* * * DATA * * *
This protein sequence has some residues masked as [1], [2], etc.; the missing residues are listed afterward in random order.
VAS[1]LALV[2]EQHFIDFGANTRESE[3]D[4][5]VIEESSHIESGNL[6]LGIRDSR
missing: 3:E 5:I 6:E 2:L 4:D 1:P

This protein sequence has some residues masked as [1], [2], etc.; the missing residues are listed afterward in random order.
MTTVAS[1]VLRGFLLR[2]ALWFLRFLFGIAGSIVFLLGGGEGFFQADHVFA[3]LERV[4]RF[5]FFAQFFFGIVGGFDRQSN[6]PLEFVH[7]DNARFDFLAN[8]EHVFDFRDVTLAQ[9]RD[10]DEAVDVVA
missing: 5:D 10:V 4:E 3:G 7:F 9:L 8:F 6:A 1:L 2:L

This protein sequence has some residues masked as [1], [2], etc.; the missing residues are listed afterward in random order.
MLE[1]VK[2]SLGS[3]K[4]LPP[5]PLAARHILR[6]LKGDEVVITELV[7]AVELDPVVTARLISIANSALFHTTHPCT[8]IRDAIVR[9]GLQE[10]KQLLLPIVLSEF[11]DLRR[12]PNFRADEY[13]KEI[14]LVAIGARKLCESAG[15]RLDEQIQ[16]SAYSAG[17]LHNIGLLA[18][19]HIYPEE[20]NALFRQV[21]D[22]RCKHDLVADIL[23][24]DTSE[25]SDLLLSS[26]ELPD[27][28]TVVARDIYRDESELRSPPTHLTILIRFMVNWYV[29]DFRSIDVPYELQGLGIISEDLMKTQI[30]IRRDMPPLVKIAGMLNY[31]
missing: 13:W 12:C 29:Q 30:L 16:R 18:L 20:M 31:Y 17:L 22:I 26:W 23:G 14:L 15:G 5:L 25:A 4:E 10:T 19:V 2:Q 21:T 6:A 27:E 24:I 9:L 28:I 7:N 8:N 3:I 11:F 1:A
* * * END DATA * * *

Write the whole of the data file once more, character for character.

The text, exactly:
This protein sequence has some residues masked as [1], [2], etc.; the missing residues are listed afterward in random order.
VAS[1]LALV[2]EQHFIDFGANTRESE[3]D[4][5]VIEESSHIESGNL[6]LGIRDSR
missing: 3:E 5:I 6:E 2:L 4:D 1:P

This protein sequence has some residues masked as [1], [2], etc.; the missing residues are listed afterward in random order.
MTTVAS[1]VLRGFLLR[2]ALWFLRFLFGIAGSIVFLLGGGEGFFQADHVFA[3]LERV[4]RF[5]FFAQFFFGIVGGFDRQSN[6]PLEFVH[7]DNARFDFLAN[8]EHVFDFRDVTLAQ[9]RD[10]DEAVDVVA
missing: 5:D 10:V 4:E 3:G 7:F 9:L 8:F 6:A 1:L 2:L

This protein sequence has some residues masked as [1], [2], etc.; the missing residues are listed afterward in random order.
MLE[1]VK[2]SLGS[3]K[4]LPP[5]PLAARHILR[6]LKGDEVVITELV[7]AVELDPVVTARLISIANSALFHTTHPCT[8]IRDAIVR[9]GLQE[10]KQLLLPIVLSEF[11]DLRR[12]PNFRADEY[13]KEI[14]LVAIGARKLCESAG[15]RLDEQIQ[16]SAYSAG[17]LHNIGLLA[18][19]HIYPEE[20]NALFRQV[21]D[22]RCKHDLVADIL[23][24]DTSE[25]SDLLLSS[26]ELPD[27][28]TVVARDIYRDESELRSPPTHLTILIRFMVNWYV[29]DFRSIDVPYELQGLGIISEDLMKTQI[30]IRRDMPPLVKIAGMLNY[31]
missing: 13:W 12:C 29:Q 30:L 16:R 18:L 20:M 31:Y 17:L 22:I 26:W 23:G 14:L 15:G 5:L 25:A 4:E 10:T 19:V 2:Q 21:T 6:A 27:E 24:I 9:L 28:I 7:N 8:N 3:I 11:F 1:A